Previous Challenge Entry (Level 2 – Intermediate)
Topic: RESOLUTION (01/07/16)
By Rebecca Jefferson
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The twenty-seven year old continued to take pictures of the obscure yet unconventional. Unfinished graffiti on a grungy brick wall. An opened tube of flawless red lipstick in a sidewalk crack. A broken blade of grass in an otherwise perfectly tended garden in the Upper West Side.
On the way to Central Park, he passed a statue that caught his attention. There was nothing very unique about it, nothing eye-catching about any divergent feature. It was a figure of Jesus washing the feet of Peter in a bowl, with an inscription below, “DO AS I HAVE DONE TO YOU.” Cody stood back and looked the statue up and down. He carefully snapped a picture of the engraving and continued on to the park.
As always, when exuberant tourists spotted his old-fashioned camera, they ran up to him, tapped him, and begged him to take pictures of them. Whenever he was touched, it pained him like a sore. Their loud, excited conversations seemed like constant shrieks. Even worse were the stares from those around of his awkward movements and occasional fidgeting. No one will ever see me for anything except for that weird photographer dude. Why do I even bother to take pictures of people? I hardly ever get thanked for it. What’s the point?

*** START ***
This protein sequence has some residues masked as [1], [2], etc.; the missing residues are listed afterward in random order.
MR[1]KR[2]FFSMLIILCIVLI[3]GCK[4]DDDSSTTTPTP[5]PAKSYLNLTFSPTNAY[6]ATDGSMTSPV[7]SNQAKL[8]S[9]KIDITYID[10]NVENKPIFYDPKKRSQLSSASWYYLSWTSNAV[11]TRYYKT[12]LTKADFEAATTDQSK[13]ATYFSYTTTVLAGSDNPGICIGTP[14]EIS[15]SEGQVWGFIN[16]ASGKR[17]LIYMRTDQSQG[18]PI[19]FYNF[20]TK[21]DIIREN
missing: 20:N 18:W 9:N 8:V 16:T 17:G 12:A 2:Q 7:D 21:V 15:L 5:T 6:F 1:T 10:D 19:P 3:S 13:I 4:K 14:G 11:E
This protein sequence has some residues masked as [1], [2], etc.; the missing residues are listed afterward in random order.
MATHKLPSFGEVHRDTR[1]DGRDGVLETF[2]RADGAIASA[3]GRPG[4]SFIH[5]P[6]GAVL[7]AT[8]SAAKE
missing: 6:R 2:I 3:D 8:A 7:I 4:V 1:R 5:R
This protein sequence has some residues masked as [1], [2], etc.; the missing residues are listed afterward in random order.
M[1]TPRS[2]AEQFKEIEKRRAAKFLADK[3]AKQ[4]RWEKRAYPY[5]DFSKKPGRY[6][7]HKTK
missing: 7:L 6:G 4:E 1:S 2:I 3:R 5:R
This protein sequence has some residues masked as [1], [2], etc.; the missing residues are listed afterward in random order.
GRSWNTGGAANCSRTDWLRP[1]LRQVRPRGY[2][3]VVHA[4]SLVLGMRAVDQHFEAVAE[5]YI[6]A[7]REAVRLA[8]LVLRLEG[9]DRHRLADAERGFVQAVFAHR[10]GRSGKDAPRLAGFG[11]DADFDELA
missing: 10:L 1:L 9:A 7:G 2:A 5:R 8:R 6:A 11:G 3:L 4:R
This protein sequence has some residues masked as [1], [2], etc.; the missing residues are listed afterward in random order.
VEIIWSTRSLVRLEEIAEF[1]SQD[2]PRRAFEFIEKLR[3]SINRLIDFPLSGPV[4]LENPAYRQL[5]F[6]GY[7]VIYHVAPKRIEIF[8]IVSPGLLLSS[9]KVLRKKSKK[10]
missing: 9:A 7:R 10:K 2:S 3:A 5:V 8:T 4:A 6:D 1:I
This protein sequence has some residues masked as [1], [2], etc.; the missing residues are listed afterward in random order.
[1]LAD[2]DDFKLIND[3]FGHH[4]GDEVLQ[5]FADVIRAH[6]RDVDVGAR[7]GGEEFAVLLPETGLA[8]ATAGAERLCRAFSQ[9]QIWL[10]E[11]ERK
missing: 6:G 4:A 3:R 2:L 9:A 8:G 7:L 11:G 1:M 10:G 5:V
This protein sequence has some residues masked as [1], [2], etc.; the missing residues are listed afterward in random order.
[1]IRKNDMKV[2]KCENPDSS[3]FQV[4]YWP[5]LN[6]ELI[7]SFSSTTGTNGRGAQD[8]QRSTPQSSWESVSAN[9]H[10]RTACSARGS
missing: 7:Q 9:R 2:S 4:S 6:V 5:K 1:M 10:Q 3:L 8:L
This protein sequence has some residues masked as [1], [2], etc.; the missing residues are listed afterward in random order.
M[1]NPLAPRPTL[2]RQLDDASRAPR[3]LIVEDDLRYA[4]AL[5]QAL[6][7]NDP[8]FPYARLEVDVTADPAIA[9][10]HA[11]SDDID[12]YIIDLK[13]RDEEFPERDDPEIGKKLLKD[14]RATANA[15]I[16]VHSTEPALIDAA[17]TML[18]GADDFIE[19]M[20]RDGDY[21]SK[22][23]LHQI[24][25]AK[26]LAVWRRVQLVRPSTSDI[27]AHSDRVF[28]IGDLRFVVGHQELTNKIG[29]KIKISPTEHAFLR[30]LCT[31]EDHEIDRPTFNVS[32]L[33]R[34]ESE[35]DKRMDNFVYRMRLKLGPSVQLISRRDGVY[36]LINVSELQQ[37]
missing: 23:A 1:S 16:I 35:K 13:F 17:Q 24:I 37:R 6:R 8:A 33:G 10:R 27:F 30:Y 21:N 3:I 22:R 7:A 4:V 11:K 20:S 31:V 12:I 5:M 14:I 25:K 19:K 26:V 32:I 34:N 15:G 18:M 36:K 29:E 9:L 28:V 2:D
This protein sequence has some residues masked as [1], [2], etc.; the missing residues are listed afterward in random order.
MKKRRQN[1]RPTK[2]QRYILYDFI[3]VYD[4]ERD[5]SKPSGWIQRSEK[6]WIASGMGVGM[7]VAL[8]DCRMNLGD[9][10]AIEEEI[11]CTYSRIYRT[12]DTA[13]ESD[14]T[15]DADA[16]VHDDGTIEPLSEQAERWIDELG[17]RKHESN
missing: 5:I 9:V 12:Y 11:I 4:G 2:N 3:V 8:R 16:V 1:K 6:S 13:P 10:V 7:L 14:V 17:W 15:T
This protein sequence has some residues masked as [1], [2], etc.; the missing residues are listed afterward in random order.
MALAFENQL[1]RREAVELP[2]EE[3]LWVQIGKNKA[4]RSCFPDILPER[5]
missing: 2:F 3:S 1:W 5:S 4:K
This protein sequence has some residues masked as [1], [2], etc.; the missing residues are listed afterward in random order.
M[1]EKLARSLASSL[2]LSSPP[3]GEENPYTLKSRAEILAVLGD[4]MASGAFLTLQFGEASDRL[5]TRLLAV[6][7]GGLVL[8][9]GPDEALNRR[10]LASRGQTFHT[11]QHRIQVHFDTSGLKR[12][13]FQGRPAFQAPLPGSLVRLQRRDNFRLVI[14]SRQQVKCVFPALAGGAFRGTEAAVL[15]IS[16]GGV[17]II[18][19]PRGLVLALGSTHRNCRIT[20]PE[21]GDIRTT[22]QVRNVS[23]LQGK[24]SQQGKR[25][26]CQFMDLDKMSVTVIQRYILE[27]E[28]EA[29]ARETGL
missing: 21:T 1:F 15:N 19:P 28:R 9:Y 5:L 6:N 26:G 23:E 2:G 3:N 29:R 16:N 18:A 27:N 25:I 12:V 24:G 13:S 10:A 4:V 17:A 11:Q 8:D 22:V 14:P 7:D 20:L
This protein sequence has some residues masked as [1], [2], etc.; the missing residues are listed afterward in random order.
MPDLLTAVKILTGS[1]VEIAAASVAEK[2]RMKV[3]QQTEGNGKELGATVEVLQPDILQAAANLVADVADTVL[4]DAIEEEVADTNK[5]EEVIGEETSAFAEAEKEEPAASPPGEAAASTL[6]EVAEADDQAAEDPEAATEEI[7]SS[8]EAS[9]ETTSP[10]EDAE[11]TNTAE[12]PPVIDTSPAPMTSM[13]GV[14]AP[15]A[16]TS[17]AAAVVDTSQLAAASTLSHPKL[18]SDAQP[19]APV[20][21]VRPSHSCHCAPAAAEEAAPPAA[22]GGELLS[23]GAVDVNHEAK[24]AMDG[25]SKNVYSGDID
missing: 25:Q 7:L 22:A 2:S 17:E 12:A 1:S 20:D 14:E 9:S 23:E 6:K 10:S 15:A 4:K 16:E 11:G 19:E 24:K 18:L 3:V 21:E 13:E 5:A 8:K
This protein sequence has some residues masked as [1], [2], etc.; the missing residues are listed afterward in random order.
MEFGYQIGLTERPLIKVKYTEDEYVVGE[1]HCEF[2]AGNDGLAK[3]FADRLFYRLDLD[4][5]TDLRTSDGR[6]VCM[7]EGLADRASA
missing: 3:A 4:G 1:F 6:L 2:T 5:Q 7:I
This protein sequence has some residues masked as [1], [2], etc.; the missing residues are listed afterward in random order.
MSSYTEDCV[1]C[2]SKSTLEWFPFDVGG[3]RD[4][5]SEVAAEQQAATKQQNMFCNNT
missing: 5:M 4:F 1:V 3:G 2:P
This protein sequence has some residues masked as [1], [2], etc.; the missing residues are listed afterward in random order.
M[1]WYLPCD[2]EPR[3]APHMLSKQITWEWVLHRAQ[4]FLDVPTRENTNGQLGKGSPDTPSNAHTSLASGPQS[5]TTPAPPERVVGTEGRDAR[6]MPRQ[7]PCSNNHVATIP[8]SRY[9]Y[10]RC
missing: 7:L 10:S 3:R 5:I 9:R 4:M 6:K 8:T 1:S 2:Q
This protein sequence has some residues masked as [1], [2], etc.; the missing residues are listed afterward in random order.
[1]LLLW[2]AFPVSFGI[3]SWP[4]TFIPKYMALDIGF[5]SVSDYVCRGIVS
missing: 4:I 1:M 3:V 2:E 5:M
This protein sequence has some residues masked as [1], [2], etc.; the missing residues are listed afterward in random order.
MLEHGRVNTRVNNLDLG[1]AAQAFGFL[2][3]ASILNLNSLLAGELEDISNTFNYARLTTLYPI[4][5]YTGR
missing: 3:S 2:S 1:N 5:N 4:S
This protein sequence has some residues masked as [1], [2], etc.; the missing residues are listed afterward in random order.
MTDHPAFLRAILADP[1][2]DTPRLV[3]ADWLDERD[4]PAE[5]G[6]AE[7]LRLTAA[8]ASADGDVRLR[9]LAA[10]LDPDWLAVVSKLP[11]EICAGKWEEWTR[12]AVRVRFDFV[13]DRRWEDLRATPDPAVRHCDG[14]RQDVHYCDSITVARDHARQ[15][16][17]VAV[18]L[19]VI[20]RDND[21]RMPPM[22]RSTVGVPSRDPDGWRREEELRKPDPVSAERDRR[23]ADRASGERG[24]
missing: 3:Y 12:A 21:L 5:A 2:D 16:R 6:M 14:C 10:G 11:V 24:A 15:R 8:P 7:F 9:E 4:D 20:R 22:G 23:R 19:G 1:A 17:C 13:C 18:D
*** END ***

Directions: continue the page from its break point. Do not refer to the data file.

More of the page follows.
“Heads up!” said a voice behind him.
Cody turned to face a boy with a camera.
“Ohhhhh...I don’t really like getting my picture taken,” Cody shied away.
“Why? Aren’t you a photographer?”
“Well, yeah, but...it’s a little different...you wouldn’t understand…”
“It’s okay. I was just playing around. There’s no film in it.”
“How did you become a photographer?”
“I’m just an amateur. I’ve always loved taking photos. What...what do you want to be when you grow up?”
“I want to be a photographer.” The middle school student smiled. “Actually, I want to get into a camera club in my school. But in order to get in, I have to use a real camera, not a smartphone.”
“Can you get more film for your camera?”
“No, it’s broken. I don’t have enough money to get a really good camera.”
“Did you try saving up?”
The boy tried to fight back tears. “If I do save up, I would give the money to my mom. She needs it more. We live in a homeless shelter now, and I just switched schools.” The boy shrugged. “Well, see you around.”
That’s pretty hard, Cody thought, looking at his own camera. He glanced at his pictures and noticed the one he took of the lettering on the statue a few blocks back. He looked up at the boy walking away, then back down at the photo. He clutched his camera hard and vigorously fought against a thought that came into his mind. But he found himself walking forward, then running, towards the boy. “Hey...excuse me?” he voiced shyly. The boy turned around. “Um...I want you to have this.”
Cody nodded. “It’s yours. Take good care of it.”
“I can’t do that.”
“Please take it. Please,” he begged.
The boy’s mouth dropped. “Thank you! Thank you so much. This really means a lot.”
The boy waved and joyously walked away with his vintage possession. Cody watched him go, clutching his trembling fist that held what was most special to him just moments ago. He thought about the inscription again. Do as I have done to you. He gazed up at the sky. Maybe someone up there cares about me, he thought.
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